Bhuvana Srinivasan (she/her)

Associate Professor
Aeronautics and Astronautics
College of Engineering
Srinivasan Faculty page

What is your Research Focus?

Bhuvana Srinivasan directs the PLASMAWISE (PLAsma Simulation for MAterial interactions, Waves, Instabilities, Shocks, Everything else plasma) laboratory which studies plasma physics phenomena as applied to nuclear fusion, space, and a number of basic plasma science applications of relevance to national interest. Nuclear fusion has the potential to meet terrestrial energy demands perpetually (as far as human timescales are concerned) and an efficient, compact fusion energy system has the potential to power long-duration, high thrust, high specific impulse human spaceflight. Controlled fusion, however, remains one of the biggest challenges of the twenty first century. With these motivations, we develop high-fidelity physics models to study fundamental plasma science for plasma-based space propulsion, inertial confinement, magneto-inertial, and magnetic confinement fusion, and space science, to name a few.

Examples of research areas include plasma-material interactions in thrusters and fusion devices, instabilities in thrusters and fusion concepts including high-energy-density fusion and astrophysical plasmas, ionospheric plasma instabilities, and numerical algorithm development for fluid and kinetic models. This laboratory performs research in support of a variety of fusion concepts including inertial confinement fusion, magneto-inertial fusion, magnetic confinement fusion, Z-pinches, and magnetic mirrors, to name a few.  This team also performs research in plasma-material interactions and plasma instabilities in Hall thrusters as well as other electrostatic and electromagnetic thrusters. An understanding of plasma-material interactions along with methods to handle the extreme plasma conditions encountered near material walls is a critical area of research necessary for the success of the majority of fusion and propulsion concepts. There do not exist materials that can handle the large particle and heat fluxes encountered at material walls of fusion devices, so an understanding of near-wall plasma dynamics and identifying mitigation strategies is key.  Plasma instabilities that occur in fusion and propulsion devices are known to also occur in exploding stars and in the near earth space environment, thus providing synergistic opportunities to study a variety of applications with the high-fidelity modeling tools available within this laboratory. The development and application of high-fidelity fluid and kinetic models connects the various research applications within this laboratory.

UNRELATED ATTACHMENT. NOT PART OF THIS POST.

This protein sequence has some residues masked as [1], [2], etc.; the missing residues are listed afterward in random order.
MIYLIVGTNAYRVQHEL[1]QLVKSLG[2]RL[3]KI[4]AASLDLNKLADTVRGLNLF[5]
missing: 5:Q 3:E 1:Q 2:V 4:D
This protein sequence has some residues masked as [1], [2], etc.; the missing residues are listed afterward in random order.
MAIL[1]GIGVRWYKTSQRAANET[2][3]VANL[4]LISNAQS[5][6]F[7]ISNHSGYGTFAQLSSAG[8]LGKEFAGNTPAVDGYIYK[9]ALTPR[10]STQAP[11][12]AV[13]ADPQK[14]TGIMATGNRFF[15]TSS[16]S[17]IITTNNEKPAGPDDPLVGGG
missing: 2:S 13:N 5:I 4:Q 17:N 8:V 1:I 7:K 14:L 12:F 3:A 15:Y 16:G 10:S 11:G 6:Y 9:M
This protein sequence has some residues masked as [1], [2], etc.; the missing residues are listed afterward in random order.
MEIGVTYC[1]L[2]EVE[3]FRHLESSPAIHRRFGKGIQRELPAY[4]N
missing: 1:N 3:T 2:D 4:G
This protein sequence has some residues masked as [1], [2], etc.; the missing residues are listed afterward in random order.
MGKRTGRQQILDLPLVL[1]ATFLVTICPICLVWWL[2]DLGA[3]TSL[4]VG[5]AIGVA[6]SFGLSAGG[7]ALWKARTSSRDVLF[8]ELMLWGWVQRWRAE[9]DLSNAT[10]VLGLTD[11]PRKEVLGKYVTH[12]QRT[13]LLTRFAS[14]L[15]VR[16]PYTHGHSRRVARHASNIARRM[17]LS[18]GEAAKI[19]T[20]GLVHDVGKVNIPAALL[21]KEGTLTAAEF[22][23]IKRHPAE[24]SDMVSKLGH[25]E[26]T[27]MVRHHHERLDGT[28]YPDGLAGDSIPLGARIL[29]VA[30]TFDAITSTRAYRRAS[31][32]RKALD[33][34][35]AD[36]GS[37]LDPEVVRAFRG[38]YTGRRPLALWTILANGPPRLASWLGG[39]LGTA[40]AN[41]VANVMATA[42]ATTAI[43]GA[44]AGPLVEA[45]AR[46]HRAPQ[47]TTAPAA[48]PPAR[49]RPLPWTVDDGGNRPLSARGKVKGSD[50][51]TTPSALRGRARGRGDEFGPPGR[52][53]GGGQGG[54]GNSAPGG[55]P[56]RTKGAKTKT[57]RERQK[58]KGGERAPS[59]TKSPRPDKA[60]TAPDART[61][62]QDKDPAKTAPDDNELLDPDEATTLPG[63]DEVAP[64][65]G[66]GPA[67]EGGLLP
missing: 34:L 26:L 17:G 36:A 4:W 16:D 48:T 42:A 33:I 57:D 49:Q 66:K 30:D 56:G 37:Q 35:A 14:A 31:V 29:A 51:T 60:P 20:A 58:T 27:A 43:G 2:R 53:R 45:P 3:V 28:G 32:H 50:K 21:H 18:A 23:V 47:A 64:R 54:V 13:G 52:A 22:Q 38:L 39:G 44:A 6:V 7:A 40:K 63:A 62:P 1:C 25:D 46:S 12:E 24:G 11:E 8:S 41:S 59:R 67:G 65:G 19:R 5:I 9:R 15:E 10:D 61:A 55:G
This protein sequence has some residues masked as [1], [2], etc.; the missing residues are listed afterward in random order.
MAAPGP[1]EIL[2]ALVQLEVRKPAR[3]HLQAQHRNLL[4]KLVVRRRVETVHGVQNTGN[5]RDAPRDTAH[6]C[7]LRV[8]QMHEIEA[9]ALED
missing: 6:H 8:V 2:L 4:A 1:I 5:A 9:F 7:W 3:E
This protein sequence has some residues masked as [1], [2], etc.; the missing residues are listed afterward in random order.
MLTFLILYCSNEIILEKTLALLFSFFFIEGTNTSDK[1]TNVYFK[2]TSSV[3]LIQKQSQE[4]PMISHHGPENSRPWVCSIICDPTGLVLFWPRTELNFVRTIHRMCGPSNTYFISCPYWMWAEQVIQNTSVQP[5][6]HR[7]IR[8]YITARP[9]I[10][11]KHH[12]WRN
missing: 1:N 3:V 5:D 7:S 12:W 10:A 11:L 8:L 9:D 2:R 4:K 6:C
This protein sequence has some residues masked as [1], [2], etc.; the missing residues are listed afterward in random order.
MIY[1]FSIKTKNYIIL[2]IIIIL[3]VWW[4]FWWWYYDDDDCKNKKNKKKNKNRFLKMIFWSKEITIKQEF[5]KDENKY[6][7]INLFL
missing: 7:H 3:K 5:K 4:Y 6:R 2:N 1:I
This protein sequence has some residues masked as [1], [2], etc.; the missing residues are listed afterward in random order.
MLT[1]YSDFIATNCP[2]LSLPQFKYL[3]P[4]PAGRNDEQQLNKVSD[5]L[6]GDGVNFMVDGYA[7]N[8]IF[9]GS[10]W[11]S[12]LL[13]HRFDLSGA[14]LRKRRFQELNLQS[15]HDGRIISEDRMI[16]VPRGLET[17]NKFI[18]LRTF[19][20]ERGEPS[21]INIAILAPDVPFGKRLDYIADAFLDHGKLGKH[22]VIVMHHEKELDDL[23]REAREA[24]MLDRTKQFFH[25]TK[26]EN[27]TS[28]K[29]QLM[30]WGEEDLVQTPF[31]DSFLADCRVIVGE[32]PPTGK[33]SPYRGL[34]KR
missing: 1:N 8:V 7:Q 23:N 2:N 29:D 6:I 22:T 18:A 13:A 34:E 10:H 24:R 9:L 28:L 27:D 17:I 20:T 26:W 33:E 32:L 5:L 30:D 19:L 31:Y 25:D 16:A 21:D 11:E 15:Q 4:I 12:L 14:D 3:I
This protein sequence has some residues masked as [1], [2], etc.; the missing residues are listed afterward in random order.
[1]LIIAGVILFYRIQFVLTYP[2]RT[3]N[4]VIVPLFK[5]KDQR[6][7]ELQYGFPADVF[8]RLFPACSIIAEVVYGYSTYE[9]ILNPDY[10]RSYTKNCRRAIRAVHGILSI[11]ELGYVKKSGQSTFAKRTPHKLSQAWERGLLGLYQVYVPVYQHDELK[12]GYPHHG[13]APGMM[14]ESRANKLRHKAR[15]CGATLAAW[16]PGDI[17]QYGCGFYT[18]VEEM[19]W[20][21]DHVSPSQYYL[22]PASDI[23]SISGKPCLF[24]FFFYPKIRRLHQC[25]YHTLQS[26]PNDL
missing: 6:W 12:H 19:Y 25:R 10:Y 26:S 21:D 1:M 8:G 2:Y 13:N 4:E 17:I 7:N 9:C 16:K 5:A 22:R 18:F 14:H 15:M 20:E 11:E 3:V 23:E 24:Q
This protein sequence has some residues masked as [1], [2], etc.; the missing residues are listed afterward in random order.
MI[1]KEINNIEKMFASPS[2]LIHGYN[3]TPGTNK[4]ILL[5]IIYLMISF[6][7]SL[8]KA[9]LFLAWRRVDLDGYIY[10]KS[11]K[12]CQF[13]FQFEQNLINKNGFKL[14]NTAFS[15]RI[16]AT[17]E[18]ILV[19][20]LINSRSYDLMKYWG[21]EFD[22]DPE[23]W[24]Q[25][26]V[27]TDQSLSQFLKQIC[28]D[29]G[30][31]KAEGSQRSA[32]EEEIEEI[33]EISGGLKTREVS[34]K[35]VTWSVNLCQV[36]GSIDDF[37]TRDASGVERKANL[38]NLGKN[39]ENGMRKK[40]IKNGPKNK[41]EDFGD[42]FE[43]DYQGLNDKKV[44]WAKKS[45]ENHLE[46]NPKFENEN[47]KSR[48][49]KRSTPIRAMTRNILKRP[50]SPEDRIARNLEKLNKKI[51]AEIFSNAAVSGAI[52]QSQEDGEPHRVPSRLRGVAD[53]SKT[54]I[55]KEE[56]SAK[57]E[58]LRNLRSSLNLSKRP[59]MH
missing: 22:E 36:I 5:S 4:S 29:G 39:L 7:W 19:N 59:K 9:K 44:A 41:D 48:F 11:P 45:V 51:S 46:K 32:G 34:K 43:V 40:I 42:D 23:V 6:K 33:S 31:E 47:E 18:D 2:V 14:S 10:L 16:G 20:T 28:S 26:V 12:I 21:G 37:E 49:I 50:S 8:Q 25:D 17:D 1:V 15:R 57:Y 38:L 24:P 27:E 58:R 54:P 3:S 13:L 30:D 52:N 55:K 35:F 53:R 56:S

What opportunities at the UW excite you?

The UW has a strong presence in plasma science and it has one of the best plasma science curricula in the country. I am excited to contribute to this strong program and connect with other UW faculty in pursuit of synergistic research interests towards a clean and green energy future for our planet.